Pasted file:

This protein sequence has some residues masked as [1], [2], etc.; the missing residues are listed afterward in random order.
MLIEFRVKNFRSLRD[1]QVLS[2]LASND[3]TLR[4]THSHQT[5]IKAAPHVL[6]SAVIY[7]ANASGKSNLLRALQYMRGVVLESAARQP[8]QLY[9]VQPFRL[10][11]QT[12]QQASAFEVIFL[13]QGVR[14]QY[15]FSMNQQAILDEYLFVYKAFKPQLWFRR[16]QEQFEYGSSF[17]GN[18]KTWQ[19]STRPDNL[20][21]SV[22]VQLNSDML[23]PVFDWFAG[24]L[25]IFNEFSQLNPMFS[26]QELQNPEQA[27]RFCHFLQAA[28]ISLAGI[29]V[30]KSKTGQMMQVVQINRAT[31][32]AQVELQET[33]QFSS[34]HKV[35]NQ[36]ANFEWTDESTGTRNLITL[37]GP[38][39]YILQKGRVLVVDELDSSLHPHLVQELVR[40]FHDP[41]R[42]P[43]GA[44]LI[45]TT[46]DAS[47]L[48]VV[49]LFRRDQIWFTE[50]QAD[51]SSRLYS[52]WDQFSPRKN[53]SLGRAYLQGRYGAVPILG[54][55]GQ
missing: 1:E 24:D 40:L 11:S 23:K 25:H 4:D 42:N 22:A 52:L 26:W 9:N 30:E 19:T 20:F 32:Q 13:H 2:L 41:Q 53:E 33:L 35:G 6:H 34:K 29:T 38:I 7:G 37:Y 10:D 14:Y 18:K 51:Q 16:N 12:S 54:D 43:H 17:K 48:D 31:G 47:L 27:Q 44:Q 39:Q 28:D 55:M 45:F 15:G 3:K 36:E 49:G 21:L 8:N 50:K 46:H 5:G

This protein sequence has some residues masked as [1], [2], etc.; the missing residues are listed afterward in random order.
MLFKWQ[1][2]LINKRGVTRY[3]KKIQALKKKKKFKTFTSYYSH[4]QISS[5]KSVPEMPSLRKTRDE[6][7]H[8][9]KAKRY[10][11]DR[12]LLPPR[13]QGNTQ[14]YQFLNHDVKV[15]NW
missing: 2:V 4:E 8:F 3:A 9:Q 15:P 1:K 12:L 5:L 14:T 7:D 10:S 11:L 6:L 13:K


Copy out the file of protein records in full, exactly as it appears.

This protein sequence has some residues masked as [1], [2], etc.; the missing residues are listed afterward in random order.
MLIEFRVKNFRSLRD[1]QVLS[2]LASND[3]TLR[4]THSHQT[5]IKAAPHVL[6]SAVIY[7]ANASGKSNLLRALQYMRGVVLESAARQP[8]QLY[9]VQPFRL[10][11]QT[12]QQASAFEVIFL[13]QGVR[14]QY[15]FSMNQQAILDEYLFVYKAFKPQLWFRR[16]QEQFEYGSSF[17]GN[18]KTWQ[19]STRPDNL[20][21]SV[22]VQLNSDML[23]PVFDWFAG[24]L[25]IFNEFSQLNPMFS[26]QELQNPEQA[27]RFCHFLQAA[28]ISLAGI[29]V[30]KSKTGQMMQVVQINRAT[31][32]AQVELQET[33]QFSS[34]HKV[35]NQ[36]ANFEWTDESTGTRNLITL[37]GP[38][39]YILQKGRVLVVDELDSSLHPHLVQELVR[40]FHDP[41]R[42]P[43]GA[44]LI[45]TT[46]DAS[47]L[48]VV[49]LFRRDQIWFTE[50]QAD[51]SSRLYS[52]WDQFSPRKN[53]SLGRAYLQGRYGAVPILG[54][55]GQ
missing: 1:E 24:D 40:L 11:S 23:K 25:H 4:D 42:N 22:A 52:L 26:W 9:N 30:E 19:T 20:F 32:Q 13:H 2:L 41:Q 53:E 33:L 35:G 6:H 34:K 29:T 38:I 7:G 37:Y 10:D 14:Y 18:K 51:Q 16:N 12:S 54:D 43:H 17:K 48:D 31:G 47:L 27:Q 44:Q 39:Q 28:D 55:M 45:F 15:G 3:K 36:E 49:G 21:L 8:N 50:K 46:H 5:G

This protein sequence has some residues masked as [1], [2], etc.; the missing residues are listed afterward in random order.
MLFKWQ[1][2]LINKRGVTRY[3]KKIQALKKKKKFKTFTSYYSH[4]QISS[5]KSVPEMPSLRKTRDE[6][7]H[8][9]KAKRY[10][11]DR[12]LLPPR[13]QGNTQ[14]YQFLNHDVKV[15]NW
missing: 2:V 4:E 8:F 3:A 9:Q 15:P 1:K 12:L 5:L 14:T 7:D 10:S 11:L 6:L 13:K